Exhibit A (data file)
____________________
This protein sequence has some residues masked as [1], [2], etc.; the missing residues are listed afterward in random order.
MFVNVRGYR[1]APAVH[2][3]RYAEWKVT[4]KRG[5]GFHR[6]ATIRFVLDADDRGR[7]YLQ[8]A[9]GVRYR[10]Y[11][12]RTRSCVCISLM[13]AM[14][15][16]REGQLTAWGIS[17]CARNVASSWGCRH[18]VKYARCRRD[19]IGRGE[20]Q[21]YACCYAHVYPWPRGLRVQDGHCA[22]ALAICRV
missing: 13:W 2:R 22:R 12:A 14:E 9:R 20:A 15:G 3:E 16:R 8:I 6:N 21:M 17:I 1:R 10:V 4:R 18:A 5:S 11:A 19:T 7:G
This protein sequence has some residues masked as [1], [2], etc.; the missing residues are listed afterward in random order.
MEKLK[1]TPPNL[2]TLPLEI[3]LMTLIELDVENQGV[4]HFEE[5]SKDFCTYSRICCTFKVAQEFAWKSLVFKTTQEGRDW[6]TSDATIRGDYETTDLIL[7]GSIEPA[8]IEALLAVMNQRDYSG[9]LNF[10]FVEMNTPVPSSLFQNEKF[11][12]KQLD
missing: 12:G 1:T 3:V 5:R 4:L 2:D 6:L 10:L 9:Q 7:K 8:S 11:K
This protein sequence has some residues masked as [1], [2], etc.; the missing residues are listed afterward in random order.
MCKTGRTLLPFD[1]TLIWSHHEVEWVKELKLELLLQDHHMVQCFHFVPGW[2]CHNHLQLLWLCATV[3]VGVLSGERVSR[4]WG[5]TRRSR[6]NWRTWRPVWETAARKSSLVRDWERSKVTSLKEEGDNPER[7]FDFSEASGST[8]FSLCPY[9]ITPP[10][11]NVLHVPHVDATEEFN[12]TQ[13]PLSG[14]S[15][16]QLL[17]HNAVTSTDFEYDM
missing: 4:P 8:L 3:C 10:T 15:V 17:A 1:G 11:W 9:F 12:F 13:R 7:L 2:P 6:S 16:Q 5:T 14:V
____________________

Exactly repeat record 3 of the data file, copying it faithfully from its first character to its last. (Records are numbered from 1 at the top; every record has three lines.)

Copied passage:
This protein sequence has some residues masked as [1], [2], etc.; the missing residues are listed afterward in random order.
MCKTGRTLLPFD[1]TLIWSHHEVEWVKELKLELLLQDHHMVQCFHFVPGW[2]CHNHLQLLWLCATV[3]VGVLSGERVSR[4]WG[5]TRRSR[6]NWRTWRPVWETAARKSSLVRDWERSKVTSLKEEGDNPER[7]FDFSEASGST[8]FSLCPY[9]ITPP[10][11]NVLHVPHVDATEEFN[12]TQ[13]PLSG[14]S[15][16]QLL[17]HNAVTSTDFEYDM
missing: 4:P 8:L 3:C 10:T 15:V 17:A 1:G 11:W 9:F 12:F 13:R 7:L 2:P 6:S 16:Q 5:T 14:V